French TV is not US TV
More sex and nudity
They don't mind putting some pretty racy stuff on TV. They'll air NC17 movies with group sex and fetishistic behavior after about 9:00 on a weeknight, with nothing more than a little warning in the bottom corner of the screen like the "-12" in the screen capture to the right. That symbol indicates that the content of the program may be inappropriate for children under the age of 12.
Nudity is commonly featured in the evening news either as a matter of biology or in the occasional humor, fluff piece. It's always relatively tasteful, and there are many indications that such an open and honest treatment of nudity is probably healthy for children anyway.
Although, it's hard to really make a case for some of the smut that goes on later at night. It varies from stupid celebrity makeout sessions to stuff going on in the backseat of a limo that seems racier than most HBO latenight programming.
France has had a lot fewer channels for a long time. Well into the Twentieth Century, there were only a couple channels in France and TF1 was government-run.
My parents told me that TF1 has since been privatized, but you can still see that they keep the aura of a public institution. Many of the channels like France 2, France 3 and France 5 are still state-owned. This is positive in that they try not to sensationalize stories as much as some of the other stations like M6 which has always been private.
Arte, a channel that showcases cooperation between Germany and France has a lot of really cool programming. It has a mood that reminds me of a college radio station or public broadcast affiliate. There is interesting programming and, even if it errs on the side of being nerdy, it's always stimulating.
The longstanding Canal+ a channel you once had to pirate with a special box made just to capture that one channel, is now a very common household item (probably more common than HBO in the US, but I don't have the numbers to verify that).
And satellites are absurdly common now too, making a lot of what I'm saying outdated. I don't know what French satellite TV is like, but it's a lot like ours. You can see some programming on French TV that I don't get on my US box including alternative media sources from stations in Cuba and Iraq.
On the whole though, it seems like France has very few channels compared to the hundreds on basic cable in most US population centers.
One of the social effects of having only a dozen or so channels on basic cable is that people are much more likely to have common television watching experiences.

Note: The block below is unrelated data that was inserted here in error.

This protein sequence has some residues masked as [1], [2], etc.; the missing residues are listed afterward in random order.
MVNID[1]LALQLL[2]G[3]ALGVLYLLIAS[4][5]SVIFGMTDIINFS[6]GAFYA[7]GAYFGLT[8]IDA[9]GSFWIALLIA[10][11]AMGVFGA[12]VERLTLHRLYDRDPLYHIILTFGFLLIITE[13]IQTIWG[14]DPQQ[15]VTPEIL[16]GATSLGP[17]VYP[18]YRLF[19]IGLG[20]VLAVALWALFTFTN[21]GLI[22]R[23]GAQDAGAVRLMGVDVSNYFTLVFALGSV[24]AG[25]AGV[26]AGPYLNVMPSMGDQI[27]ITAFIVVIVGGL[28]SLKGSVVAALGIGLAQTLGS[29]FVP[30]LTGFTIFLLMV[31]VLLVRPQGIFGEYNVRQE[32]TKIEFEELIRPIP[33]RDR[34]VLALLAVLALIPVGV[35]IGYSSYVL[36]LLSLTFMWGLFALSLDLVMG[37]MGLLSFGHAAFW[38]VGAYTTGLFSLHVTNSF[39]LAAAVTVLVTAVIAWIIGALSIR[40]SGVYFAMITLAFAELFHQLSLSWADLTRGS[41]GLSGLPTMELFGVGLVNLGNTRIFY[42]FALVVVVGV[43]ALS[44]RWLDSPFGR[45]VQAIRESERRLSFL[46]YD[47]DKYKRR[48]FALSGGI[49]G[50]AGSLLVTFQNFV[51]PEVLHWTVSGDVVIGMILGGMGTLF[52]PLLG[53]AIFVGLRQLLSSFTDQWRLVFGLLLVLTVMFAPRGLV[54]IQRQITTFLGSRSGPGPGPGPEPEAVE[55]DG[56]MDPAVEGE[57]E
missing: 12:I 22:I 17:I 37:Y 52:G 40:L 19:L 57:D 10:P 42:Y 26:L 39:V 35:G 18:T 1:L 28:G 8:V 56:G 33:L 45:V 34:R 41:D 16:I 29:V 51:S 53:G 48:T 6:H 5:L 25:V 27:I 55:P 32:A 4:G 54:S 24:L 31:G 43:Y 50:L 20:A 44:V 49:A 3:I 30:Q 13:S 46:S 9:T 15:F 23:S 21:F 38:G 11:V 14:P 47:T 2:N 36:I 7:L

It reminds me of historical accounts of people listening to radio broadcasts in the privacy of their own homes knowing full well that all their friends were listening to the same program. Back when US TVs featured that blank Indian screen for all the dead hours at night, you were much more likely to find out that your friends had watched the same things as you.
This is still the case in France. I'll commonly hear conversations start up about the report they did on TF1. Or everybody will smile when they realize they all watched the same classic 1970s comedy film that ran on M6 at 8:00 last night. I can't remember the last time a group of totally different individuals who just happen to be working together all watched the same show.
Gullible viewer syndrome
One thing I really dislike about TV over there is how gullible the programmers assume we are as viewers. They still have to present a "you are watching a commercial" message that has to last a certain amount of time to separate shows from ads. This is the kind of thing we do on Saturday morning cartoons since it's hard for kids to realize the difference between the show and the commercials. Adults should probably understand the difference though.
Also, news stations will regularly perform quasi-reenactments. In a story about a hunter hurting a friend in the woods, they'll follow the hunter out to the woods with a camera and he'll talk all whispery while describing what he did a week ago even though the camera is there. Or the story will involve an interview where a person says "That's when I got a phone call" (in French of course) and suddenly they have stock footage of that person answering the phone. Ya, okay, I know what a phone call looks like. You didn't have to fake one for me.
Also the translations are really bad. But I don't know if US news channels are any better. A lot of pundits speak in English in the original broadcasts so I KNOW the French translations are poor. I catch them missing small nuances and larger meanings all the time. But I bet American translations of Arabic and East Asian languages is just as bad.
Things start to look the same
As I mentioned before, satellites are making more channels available and things are beginning to get very similar between French and US TV.
Furthermore, show selection is getting more and more similar. French TV outside of primetime has always been dominated by American syndication. I grew up watching Adam West speak French to Robin and you can still catch TJ Hooker within a couple hours of Monk.
But now, even primetime is being swept by American shows. Heroes gets dubbed and broadcasted within ONE DAY of the original American broadcast. And similar programs syndicate shows like Prisonbreak and House very very quickly.
So one day, it'll all be the same. Oh well.